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The Saturn Nebula
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Name: Saturn nebula, NGC 7009, Caldwell 55
Description: Planetary nebula
Position: R.A. 21h 04m 10.9s Dec. -11° 21' 48
Constellation: Aquarius
Distance: Estimated 1400-5200 light years
Apparent magnitude: 8.0
Apparent dimensions: 41"× 35"
Diameter: 0.4 to 0.8 light years
Absolute magnitude: 2.5 to 1
Image credit: NASA, Bruce Balick (U of Washington), Jason Alexander (U of Washington), Arsen Hajian (U.S. Naval Observatory), Yervant Terzian (Cornell University), Mario Perinotto (U of Florence, Italy), Patrizio Patriarchi (Arcetri Observatory, Italy)
Release Date: December 17, 1997
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NGC 7009 has a bright central star at the center of a dark cavity bounded by a football-shaped rim of dense, blue and red gas. The cavity and its rim are trapped inside smoothly-distributed greenish material in the shape of a barrel and comprised of the star's former outer layers. At larger distances, and lying along the long axis of the nebula, a pair of red "ansae", or "handles" appears. Each ansa is joined to the tips of the cavity by a long greenish jet of material. The handles are clouds of low-density gas. NGC 7009 is 1,400 light-years away in the constellation Aquarius. The Hubble telescope observation was taken April 28, 1996 by the Wide Field and Planetary Camera 2

From Wikipedia:

The Saturn Nebula (also known as NGC 7009 or Caldwell 55) is a planetary nebula in the constellation Aquarius. It appears as a greenish-yellowish hue in a small amateur telescope. It was discovered by William Herschel on September 7, 1782, using a telescope of his own design in the garden at his home in Datchet, England, and was one of his earliest discoveries in his sky survey. The nebula was originally a low-mass star that ejected it's layers into space, forming the nebula. The central star is now a bright white dwarf star of apparent magnitude 11.5. The Saturn Nebula gets its name from its superficial resemblance to the planet Saturn with its rings nearly edge-on to the observer. It was so named by Lord Rosse in the 1840s, when telescopes had improved to the point that its Saturn-like shape could be discerned. William Henry Smyth said that the Saturn Nebula is one of Struve's nine "Rare Celestial Objects."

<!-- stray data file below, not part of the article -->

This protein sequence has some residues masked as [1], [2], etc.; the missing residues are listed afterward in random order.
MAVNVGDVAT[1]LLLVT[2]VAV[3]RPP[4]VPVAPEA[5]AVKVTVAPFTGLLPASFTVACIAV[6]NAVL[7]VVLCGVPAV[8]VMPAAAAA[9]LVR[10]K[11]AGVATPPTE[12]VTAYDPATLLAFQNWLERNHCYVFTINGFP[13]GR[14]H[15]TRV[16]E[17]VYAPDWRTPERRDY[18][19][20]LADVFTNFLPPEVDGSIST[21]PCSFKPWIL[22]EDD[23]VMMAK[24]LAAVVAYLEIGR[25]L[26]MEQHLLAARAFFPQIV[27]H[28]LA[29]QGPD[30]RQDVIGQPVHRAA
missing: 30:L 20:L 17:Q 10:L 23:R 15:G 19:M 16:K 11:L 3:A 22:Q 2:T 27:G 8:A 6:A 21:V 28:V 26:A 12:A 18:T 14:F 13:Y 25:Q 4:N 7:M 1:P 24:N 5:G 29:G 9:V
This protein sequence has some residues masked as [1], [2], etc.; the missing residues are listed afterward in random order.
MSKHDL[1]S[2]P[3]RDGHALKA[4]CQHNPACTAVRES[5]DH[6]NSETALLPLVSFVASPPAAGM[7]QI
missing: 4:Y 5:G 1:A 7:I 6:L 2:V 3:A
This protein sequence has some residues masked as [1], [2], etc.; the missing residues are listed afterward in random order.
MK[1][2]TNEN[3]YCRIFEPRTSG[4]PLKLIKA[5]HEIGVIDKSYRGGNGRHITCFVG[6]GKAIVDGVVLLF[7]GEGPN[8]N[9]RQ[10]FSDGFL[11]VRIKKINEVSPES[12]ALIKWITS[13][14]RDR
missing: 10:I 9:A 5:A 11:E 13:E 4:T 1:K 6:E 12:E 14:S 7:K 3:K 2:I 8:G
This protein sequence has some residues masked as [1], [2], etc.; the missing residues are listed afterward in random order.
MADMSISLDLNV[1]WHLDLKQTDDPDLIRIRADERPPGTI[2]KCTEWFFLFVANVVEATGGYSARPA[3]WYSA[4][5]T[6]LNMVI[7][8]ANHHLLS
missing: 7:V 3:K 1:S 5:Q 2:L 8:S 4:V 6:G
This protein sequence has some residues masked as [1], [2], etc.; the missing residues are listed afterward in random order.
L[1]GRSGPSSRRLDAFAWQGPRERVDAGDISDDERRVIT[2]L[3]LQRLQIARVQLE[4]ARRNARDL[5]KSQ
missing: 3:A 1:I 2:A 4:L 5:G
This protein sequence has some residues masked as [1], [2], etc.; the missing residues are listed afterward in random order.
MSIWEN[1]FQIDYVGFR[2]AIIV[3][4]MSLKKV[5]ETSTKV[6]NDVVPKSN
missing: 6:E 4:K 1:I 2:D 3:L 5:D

The Saturn Nebula is a complex planetary nebula and contains many morphological and kinematic sub-systems in three dimensions. It includes a halo, jet-like streams, multiple shells, ansae ("handles"), and small-scale filaments and knots. The ansae are expanding non-radially from the central star.
The distance of the Saturn Nebula is not known precisely because no reference stars have been detected in its neighborhood that could be used to accurately gauge it. Therefore any distance given is somewhat suspect. Sabbadin et al. 2004 estimates the distance to be 5,200 light-years (1.6 kpc). In 1963 O'Dell estimated it to be 3,900 light-years (1.2 kpc), which gives an approximate diameter of 0.5 light years for the object as a whole.

The central star, a very hot bluish dwarf with a temperature of 55,000 K, from which the nebula is believed to originate, has an absolute magnitude of +1.5, which equates to a luminosity of about 20 Suns and a visual magnitude of 11.5. This strong ultraviolet irradiation from the central star is believed to create the characteristic fluorescent green tint of the nebula via the radiation of doubly ionized oxygen. The object overall has a visual magnitude of 8 and a radial velocity of 28 miles per second in approach.

The nebula can be spotted 1 degree west of the star Nu Aquarii. The central portion measures 25" 17", while the outer shell extends to 41"× 35". It is a beautiful object with a high surface brightness.